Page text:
Is it time to get a captive… er, in-house, lawyer for your business?

Is your business big enough, and your legal outlay large enough, to bring an in-house lawyer on-board? The answer is more complicated than you might think.. I tackle it in the December 2011 Legal Eagles, The Pros and Cons of In-House Counsel (Alberta Venture).

Featuring James Pasieka, Calgary managing partner of national law firm Heenan Blaikie LLPBonita Croft, vice-president, legal, general counsel and corporate secretary with Trican Well Service Ltd.Anita Dusevic Oliva, senior legal counsel and corporate secretary with Inter Pipeline Fund, and Adam Pekarsky, founding partner of legal recruiting/consulting firm Pekarsky Stein.

Sister piece: Why Business Lawyers Say No and Why It’s Not Necessarily A Bad Thing (December 2011, Alberta Venture).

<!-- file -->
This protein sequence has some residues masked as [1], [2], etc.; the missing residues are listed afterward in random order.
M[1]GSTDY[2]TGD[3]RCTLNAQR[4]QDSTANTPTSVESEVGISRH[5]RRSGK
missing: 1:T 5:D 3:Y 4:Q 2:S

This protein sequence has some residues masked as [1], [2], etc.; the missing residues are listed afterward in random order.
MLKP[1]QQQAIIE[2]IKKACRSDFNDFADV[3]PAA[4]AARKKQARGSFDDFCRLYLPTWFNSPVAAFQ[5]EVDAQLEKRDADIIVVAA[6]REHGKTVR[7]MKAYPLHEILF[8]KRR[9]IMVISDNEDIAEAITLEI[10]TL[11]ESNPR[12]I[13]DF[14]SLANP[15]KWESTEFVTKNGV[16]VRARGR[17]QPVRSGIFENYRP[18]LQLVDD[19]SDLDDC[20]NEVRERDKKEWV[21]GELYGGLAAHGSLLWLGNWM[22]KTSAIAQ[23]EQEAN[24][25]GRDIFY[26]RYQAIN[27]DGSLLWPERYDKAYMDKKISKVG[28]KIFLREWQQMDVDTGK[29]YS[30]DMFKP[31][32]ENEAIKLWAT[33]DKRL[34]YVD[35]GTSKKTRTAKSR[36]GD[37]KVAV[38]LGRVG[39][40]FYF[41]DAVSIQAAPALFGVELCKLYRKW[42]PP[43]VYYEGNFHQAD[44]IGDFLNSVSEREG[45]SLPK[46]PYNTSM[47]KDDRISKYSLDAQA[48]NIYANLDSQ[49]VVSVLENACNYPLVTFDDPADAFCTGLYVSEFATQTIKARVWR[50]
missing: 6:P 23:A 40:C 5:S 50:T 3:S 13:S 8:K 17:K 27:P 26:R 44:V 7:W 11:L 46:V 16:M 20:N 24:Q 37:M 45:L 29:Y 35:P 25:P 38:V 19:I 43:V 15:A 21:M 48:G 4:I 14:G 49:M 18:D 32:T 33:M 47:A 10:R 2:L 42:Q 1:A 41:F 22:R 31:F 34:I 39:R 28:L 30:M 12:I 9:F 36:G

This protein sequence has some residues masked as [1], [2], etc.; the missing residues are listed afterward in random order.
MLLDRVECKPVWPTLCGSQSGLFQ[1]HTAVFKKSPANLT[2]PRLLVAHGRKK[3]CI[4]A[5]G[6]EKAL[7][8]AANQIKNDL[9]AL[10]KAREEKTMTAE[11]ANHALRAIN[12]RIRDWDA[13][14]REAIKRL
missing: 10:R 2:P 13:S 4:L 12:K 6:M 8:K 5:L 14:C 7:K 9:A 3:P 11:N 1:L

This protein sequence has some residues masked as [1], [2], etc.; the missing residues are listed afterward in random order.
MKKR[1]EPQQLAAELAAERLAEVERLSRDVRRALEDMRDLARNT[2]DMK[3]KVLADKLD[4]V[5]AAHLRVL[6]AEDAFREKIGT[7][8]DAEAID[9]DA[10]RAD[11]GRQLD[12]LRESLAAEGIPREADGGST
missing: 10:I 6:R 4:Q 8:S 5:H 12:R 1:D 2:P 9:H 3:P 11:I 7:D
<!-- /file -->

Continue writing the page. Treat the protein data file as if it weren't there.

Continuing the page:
Oh, quotable me:

or your first legal hire, you don’t want an inexperienced lawyer to just shuffle paper or run to your (overpaid!) external counsel for help every time you ask her a question. You need someone to keep reins on those external lawyers and their propensity to bill in six-minute increments.

Oh, quotable you:

“It’s a dirty little secret of the legal community: Even some of your best-paid partners at some of the biggest, most profitable firms in the city would jump at the opportunity to be a startup company’s first counsel.” Adam Pekarsky

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